2014: $110 million – 117 diplomas
December 22: The Sydney training college, Australian Institute of Professional Education (AIPE) has had its licence cancelled by the ASQA. The Australian Skills Quality Authority (ASQA) cancelled the registration of Australian Institute of Professional Education Pty Ltd (RTO number 91437) (“AIPE”) as a provider of vocational education and training (VET) services, including to overseas students.
Australian Institute of Professional Education Pty Ltd trades as Australian Institute of Professional Education, AIPE, StudyOnline and Study Connect.
ASQA, the national regulator for vocational education and training says, has taken this decision following comprehensive regulatory scrutiny of the training provider over a number of months.
The scrutiny of the provider was part of ASQA’s targeted audits of 21 training providers approved by the Department of Education and Training to participate in the Commonwealth’s VET FEE-HELP scheme.
ASQA contends that the provider has not operated consistently with the requirements of the VET Quality Framework, which all registered training organisations are required to satisfy as a condition of registration.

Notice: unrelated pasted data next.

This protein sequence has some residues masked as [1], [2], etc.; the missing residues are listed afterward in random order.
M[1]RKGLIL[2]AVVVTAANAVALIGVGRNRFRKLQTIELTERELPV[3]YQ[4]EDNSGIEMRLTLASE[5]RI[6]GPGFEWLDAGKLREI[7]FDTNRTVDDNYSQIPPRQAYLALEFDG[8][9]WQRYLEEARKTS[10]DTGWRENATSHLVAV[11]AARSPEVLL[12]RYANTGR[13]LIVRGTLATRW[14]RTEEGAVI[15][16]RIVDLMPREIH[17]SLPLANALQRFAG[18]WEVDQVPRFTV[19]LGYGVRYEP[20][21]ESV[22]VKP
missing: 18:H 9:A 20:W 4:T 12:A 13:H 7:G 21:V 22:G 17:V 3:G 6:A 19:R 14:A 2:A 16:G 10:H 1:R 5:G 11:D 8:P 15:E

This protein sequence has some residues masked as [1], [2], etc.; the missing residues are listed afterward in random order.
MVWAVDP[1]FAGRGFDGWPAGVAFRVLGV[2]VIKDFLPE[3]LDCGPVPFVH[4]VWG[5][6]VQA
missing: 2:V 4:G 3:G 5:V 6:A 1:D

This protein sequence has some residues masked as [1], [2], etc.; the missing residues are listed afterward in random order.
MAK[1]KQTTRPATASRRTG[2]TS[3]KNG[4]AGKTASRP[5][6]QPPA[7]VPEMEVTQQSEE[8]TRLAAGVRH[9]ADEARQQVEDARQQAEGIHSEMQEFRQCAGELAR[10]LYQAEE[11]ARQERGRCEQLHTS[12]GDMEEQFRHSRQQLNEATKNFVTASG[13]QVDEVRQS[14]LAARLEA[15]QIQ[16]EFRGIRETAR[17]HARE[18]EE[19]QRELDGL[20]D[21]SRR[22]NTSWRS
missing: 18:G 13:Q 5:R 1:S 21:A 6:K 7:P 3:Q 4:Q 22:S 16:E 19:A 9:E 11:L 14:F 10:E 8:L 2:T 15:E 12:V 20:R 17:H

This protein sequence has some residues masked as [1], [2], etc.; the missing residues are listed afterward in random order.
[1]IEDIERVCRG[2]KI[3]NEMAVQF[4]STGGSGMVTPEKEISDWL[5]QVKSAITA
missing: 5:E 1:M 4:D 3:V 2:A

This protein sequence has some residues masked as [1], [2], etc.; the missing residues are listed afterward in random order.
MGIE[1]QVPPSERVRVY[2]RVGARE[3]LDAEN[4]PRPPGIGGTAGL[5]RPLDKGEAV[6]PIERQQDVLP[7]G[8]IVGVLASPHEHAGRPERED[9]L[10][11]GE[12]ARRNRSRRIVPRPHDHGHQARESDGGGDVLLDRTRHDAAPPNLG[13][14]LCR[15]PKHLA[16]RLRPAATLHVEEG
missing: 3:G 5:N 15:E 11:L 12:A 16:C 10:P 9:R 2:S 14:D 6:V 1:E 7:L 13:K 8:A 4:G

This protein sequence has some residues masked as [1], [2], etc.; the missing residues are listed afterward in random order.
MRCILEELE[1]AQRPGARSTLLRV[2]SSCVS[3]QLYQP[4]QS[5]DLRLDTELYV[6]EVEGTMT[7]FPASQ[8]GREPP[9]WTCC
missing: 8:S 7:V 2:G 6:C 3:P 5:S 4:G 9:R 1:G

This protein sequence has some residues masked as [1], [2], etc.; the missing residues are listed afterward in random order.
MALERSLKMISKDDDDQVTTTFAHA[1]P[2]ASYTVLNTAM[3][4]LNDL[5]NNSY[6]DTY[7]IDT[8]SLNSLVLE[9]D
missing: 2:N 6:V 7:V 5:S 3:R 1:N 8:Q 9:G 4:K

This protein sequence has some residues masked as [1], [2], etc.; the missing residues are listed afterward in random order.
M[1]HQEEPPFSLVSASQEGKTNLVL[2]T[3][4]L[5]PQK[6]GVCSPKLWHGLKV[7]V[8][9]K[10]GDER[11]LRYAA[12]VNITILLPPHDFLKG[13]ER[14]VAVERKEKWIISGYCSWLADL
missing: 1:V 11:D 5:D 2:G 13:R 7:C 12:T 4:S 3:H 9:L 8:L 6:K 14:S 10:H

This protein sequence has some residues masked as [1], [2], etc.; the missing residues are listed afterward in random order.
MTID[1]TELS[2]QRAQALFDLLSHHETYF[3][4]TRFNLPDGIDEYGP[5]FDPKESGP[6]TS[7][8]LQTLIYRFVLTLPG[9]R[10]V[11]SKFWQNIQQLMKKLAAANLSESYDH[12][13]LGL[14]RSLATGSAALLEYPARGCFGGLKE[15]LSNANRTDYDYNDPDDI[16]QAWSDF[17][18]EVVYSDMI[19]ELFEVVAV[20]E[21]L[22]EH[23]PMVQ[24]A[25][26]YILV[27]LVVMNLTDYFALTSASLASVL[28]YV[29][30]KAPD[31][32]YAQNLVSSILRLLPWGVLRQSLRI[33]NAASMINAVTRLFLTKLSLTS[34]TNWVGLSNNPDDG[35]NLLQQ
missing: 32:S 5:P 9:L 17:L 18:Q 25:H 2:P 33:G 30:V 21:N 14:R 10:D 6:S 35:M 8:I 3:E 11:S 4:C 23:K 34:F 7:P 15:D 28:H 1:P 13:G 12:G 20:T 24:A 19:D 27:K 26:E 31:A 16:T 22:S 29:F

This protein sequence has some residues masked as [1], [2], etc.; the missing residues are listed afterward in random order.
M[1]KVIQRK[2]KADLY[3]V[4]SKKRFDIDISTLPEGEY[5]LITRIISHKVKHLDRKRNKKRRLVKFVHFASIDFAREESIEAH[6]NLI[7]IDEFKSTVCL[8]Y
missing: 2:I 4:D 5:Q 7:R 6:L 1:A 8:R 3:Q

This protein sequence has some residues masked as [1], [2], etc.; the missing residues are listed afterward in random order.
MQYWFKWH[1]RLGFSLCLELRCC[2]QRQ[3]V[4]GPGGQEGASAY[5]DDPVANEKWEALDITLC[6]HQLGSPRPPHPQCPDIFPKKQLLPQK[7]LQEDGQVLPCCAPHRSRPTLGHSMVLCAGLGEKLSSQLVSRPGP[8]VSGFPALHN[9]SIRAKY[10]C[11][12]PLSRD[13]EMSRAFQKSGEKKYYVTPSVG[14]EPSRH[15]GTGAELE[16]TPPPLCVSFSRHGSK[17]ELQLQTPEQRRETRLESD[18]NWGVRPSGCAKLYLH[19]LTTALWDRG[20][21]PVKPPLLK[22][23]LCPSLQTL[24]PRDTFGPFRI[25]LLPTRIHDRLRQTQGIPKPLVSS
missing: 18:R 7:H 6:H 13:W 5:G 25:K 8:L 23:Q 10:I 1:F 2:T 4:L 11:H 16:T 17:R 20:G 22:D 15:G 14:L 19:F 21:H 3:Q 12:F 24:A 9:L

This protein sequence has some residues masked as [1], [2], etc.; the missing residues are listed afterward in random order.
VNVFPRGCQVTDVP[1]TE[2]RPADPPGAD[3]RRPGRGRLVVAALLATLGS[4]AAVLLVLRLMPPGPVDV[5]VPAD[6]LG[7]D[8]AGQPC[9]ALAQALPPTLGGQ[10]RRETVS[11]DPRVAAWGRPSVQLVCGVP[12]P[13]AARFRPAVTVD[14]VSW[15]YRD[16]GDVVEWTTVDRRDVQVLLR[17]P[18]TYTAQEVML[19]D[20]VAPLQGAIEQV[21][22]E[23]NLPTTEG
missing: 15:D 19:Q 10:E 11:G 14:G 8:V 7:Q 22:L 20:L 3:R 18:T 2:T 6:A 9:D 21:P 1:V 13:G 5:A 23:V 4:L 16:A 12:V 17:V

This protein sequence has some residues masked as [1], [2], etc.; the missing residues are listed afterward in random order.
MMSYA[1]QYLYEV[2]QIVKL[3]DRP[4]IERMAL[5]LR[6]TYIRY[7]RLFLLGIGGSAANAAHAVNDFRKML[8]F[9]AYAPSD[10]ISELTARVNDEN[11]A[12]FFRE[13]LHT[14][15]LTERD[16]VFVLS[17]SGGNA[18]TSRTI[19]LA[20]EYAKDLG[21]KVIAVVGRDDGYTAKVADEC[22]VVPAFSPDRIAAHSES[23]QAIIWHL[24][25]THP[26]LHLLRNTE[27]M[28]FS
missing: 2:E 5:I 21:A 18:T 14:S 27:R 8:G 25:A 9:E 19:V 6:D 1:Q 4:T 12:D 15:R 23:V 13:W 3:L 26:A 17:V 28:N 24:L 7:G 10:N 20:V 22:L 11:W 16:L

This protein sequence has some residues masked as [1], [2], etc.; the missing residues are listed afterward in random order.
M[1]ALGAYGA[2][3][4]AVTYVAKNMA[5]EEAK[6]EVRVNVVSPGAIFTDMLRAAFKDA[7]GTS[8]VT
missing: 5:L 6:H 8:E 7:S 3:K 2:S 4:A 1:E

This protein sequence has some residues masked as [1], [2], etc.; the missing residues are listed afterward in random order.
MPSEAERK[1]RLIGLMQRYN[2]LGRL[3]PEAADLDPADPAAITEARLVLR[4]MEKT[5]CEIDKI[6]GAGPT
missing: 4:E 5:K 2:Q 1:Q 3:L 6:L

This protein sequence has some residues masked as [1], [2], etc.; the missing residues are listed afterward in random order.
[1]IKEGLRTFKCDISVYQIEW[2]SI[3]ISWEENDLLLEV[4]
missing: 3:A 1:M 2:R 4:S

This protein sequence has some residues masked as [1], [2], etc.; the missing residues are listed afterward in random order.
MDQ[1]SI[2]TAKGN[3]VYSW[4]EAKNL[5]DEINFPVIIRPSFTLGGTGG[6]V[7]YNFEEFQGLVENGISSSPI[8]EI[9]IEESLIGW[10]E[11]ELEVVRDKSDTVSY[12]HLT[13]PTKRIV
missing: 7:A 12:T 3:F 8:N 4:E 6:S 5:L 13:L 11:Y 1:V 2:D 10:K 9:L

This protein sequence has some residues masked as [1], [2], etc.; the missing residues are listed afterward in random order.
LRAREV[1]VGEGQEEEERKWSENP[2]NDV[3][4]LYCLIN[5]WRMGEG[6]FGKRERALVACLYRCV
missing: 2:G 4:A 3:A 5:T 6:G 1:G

In an earlier statement released on 24
November, ASQA said it had received complaints about students being enrolled by AIPE in courses without their knowledge or permission, resulting in a VET FEE-HELP debt.
AIPE told ASQA it had improved marketing material and clarified the withdrawal process.
“Notwithstanding these changes, the audit found non-compliance with the Standards for RTOs 2015. Specifically, the audit found non-compliances in the areas of student recruitment and monitoring of recruitment by third parties, provision of learner support, assessment, marketing and monitoring of marketing by third parties, and consumer information regarding fees and payment terms”, the statement said.
AIPE provided rectification evidence to ASQA on 7 August 2015 as to how it had addressed these matters.
“The rectification evidence did not demonstrate that the RTO (AIPE) has addressed the identified non-compliances.”
“On the basis of the analysis of the rectification evidence, the RTO (AIPE) remained critically non-compliant.”
The Commissioners gave AIPE notice that ASQA intends to make a decision to cancel the RTO’s VET registration and to cancel its CRICOS registration, or impose a lesser sanction.
The Commissioners made this decision on 27 October 2015 and issued the training provider with a notice of intention to cancel its registration on 4 November 2015.
BT believes AIPE submitted evidence of the remedial steps it had taken to rectify the alleged problems, to be compliant as required by law.
ASQA Commissioners considered the evidence received from the provider in response to its notice and, on 17 December 2015, cancelled the provider’s registration effective 1 February 2016, under the National Vocational Education and Training Regulator Act 2011 and its registration for VET courses under the Education Services for Overseas Students Act 2000.